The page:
Many organizations in addition to churches have unhelpful structures of power: certain people in authority retain power while expecting others to exercise leadership, in effect setting them up for disapproval and/or failure. It’s a foolish waste of effort and ability, as Shawchuck and Heuser write, but very common. (A biblical example would be Saul and Samuel: Saul was king, but Samuel never trusted and empowered him.) Any leader does well to identify and address these kinds of dynamics---and address them before too much time passes.

Another kind of story from another book that I love, What Ministers Can’t Learn in Seminary: A Survival Manual for the Parish Ministry by R. Robert Cueni (Nashville: Abingdon Press, 1988). Cueni writes about a married couple, Darryl and Marie, both clergy who came to the same church. They discussed their approach of a “team ministry” with the board, which approved them. “Eight months after their arrival, Darryl and Marie resigned. The congregation was told of a ‘clergy team,’ but many did not understand the significance of the term. Some said they always thought of the minister’s wife as part of the ‘team,’ but they did not understand why she should preach on Sunday morning or conduct funerals.” The congregation had no women in positions of leadership, but the couple mistook this fact as a lack of empowerment, and so Marie preached a sermon on the femininity of God. But the congregation’s women enforced the leadership roles in the congregation, not the men. Marie's well-intentioned and caring efforts were off-putting. The couple misunderstood the power dynamics in the congregation and, unfortunately, had a painfully short pastorate.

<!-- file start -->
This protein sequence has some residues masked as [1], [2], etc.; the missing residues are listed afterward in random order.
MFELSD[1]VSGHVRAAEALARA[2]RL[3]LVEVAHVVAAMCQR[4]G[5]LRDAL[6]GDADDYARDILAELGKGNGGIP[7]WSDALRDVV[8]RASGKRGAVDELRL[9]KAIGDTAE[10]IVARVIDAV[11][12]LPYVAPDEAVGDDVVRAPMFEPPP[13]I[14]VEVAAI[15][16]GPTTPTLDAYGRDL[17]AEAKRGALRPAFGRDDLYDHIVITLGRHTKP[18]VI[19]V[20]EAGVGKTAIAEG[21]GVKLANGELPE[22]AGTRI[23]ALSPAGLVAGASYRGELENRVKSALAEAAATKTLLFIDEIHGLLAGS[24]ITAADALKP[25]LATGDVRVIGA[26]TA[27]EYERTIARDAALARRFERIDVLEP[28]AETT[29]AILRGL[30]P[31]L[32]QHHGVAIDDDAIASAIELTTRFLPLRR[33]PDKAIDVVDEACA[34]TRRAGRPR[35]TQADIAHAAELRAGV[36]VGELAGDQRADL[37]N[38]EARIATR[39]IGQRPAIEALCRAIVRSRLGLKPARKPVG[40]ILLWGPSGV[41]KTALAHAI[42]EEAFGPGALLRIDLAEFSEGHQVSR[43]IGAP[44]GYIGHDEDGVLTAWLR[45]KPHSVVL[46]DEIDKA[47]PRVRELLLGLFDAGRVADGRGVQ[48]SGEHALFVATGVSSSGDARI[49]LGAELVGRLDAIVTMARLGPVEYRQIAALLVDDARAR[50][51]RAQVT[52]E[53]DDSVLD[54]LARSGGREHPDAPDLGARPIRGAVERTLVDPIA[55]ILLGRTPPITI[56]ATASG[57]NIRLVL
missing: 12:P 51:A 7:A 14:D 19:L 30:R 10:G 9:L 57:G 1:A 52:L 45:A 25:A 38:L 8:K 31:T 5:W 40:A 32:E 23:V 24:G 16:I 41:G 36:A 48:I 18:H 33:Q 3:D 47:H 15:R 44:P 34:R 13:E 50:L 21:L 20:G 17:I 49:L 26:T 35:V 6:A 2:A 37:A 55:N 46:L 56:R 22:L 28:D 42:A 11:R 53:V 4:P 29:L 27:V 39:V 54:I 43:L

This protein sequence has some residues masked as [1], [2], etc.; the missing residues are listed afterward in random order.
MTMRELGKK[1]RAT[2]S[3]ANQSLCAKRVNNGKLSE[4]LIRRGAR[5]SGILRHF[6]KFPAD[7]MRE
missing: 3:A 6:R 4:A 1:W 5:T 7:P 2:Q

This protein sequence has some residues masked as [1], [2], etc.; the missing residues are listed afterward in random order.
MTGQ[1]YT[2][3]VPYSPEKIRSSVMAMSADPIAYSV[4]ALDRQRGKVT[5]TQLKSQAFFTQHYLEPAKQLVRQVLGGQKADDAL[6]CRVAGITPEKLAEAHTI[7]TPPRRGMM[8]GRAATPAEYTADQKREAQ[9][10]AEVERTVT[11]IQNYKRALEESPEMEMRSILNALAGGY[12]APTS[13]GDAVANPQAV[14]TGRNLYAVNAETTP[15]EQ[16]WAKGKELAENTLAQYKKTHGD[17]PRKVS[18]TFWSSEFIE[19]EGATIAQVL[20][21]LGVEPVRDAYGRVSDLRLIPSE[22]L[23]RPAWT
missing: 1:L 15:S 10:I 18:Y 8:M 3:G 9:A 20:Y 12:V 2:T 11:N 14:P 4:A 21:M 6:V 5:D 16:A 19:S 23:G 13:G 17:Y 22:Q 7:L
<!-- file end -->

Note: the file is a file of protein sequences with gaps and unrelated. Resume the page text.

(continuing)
Again: the congregation had structures of power, but the couple did not recognize how power was distributed in the congregation. Congregation members exercised power by withholding permission for Marie to lead. Ironically, the couple had sought to empower and give permission to the laity to serve---exactly the goal that church-growth pundits like William Easum espouse (for instance, in his books about permission-giving churches, Dancing with Dinosaurs and Sacred Cows Make Gourmet Burgers). Simply to give people permission to do ministry--to "get out of their [the laity's] way," as one pastor I met put the matter--is not nearly enough, though.

Still another book that I love: R. Paul Stevens and Phil Collins, The Equipping Pastor: A Sysems Approach to Congregational Leadership (The Alban Institute, 1993). As Stevens and Collins put it, leadership is “L=(L, F, S),” or “leadership equals the function of the leader, the followers, and the situation” (p. 9). Although the pastor exhibits the kind of spiritual authority that gains people’s confidence, the pastor really derives his or her leadership from the congregation.